• I put my grammar corrections of posted questions in square brackets as a comment under the question. Having learned two languages myself, I always appreciated "hot corrections". That way one tends not to forget them.
    – Lambie
    Sep 24 '19 at 22:52
  • @JeffZeitlin: Whether revisions to a question may benefit the author, such is not the reason for making them. The reason is rather to benefit everyone else who later would read the question, and then may be better served by standard grammar than by another learner's attempt.
    – epl
    Jul 23 '20 at 5:35
  • "Fixing up the questions too much can lead to answers that presume a greater command of English than the asker actually has." I suppose so, but an author's style, even with errors removed, conveys much information, and such corrections are not likely to make a an early learner seem to be an advanced one or a native speaker.
    – epl
    Jul 23 '20 at 5:39
  • If anybody really wanted to help learners and how they learn, the questions can be corrected in square brackets under comments and the question poster can then edit their own question using that sample. That way they actually learn something. When I see: "What means x", I figure the learner could do with learning: What does x mean? I disagree with this answer completely, and having learned four languages in my life, I believe I know something about this...
    – Lambie
    Feb 16 at 18:15
  • @Lambie I would agree with you, if the goal was for one user to teach that one learner how to write better in English. That's not ELL's goal. ELL is supposed to be a reference for many learners where they can find comprehensive answers from (ideally) multiple perspectives. It's better in my opinion to have multiple people over time address the learner's question and any mistakes in its formulation and let the best answer "float to the top".
    – ColleenV
    Feb 17 at 16:23
  • Yes, of course, for the answers. No, for not correcting questions.
    – Lambie
    Feb 17 at 17:03
  • @Lambie I have no issue if the author edits their own question because someone helpfully explained to them in comments the correct way to phrase something. My objection is someone other than the author correcting the author's post for them simply for grammar and not for clarity. Spelling, punctuation, making a descriptive title, and rephrasing slightly to try to make the question understandable--all acceptable to me. Changing "What means x" to "What does x mean" in the body of the question doesn't make the question clearer, it just makes it more grammatical.
    – ColleenV
    Feb 17 at 17:09
  • These discussions end up tiring me. As I said, to be a repository for helping people understand things about/in English is one thing. But learning is one by one. That's the problem with sites like this. It tries to systematize everything but language does not always conform to notions or orderliness.....
    – Lambie
    Feb 17 at 17:16
  • @Lambie You can disagree that ELL is the most effective way to learn, but when participating here we should make the best of it, not try to turn it into something its not. The way ELL is designed makes it unsuitable as a tutoring site.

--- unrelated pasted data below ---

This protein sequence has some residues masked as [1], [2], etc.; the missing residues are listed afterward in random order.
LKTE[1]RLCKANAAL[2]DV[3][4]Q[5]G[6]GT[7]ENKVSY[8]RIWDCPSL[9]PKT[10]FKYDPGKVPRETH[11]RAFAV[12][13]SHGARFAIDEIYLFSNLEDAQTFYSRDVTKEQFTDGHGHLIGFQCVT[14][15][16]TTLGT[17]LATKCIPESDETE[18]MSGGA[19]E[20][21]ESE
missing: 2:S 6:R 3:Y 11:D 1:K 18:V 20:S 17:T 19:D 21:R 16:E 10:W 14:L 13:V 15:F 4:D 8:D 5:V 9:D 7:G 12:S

– ColleenV
    Feb 17 at 17:23
  • I still disagree with you. Not about tutoring. If you leave messed up questions, users who come upon these messed up questions may not have the knowledge to know that. And so it goes, round and round. I suggested the square brackets thing a long time ago, and it could include like a red tick mark so the question poster comes and corrects their mistakes, and then, the red tick mark and the square brackets correction content could be made to disappear....all this would greatly improve things.
    – Lambie
    Feb 17 at 17:26
2

I notice that both of these edits were rejected by a robot. (The Community♦ user is not a real person.)

I think that the first edit was perfectly appropriate: It corrected the capitalization of the example, whereas the question was about the pronunciation of the example, and the capitalization did not affect the pronunciation. The human reviewer also thought the edit was appropriate.

The second edit was marginal. The original poster's text was understandable. The proposed edit was more grammatical. The proposed edit changed both text that was ungrammatical (but understandable) and text that was already grammatically correct. One human reviewer approved. Another human reviewer disapproved, on the grounds that the edit did not make the post better.

I also notice that both human reviewers edited the second post. Weirdly, the Community♦ robot may have rejected the edit because a reviewer made an unrelated edit.

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  • 4
    That happens when a human reviewer selects "Reject and edit" instead of rejecting it outright. I rejected and edited the title rewrite because while I thought the idea to rewrite the title was good, the suggested title was a bit more complex than necessary.
    – ColleenV
    Dec 5 '15 at 21:11
  • 2
    The bot rejects or approves edits if the reviewer decides to edit, and rejects automatically if the edit conflicted with another edit. i.e. the 'edit' button was twice clicked by the suggester and someone with the editing privileges of that post and the one with the privileges submitted the edit after the suggester. O_O A weird degree of complexity.
    – M.A.R.
    Dec 5 '15 at 21:56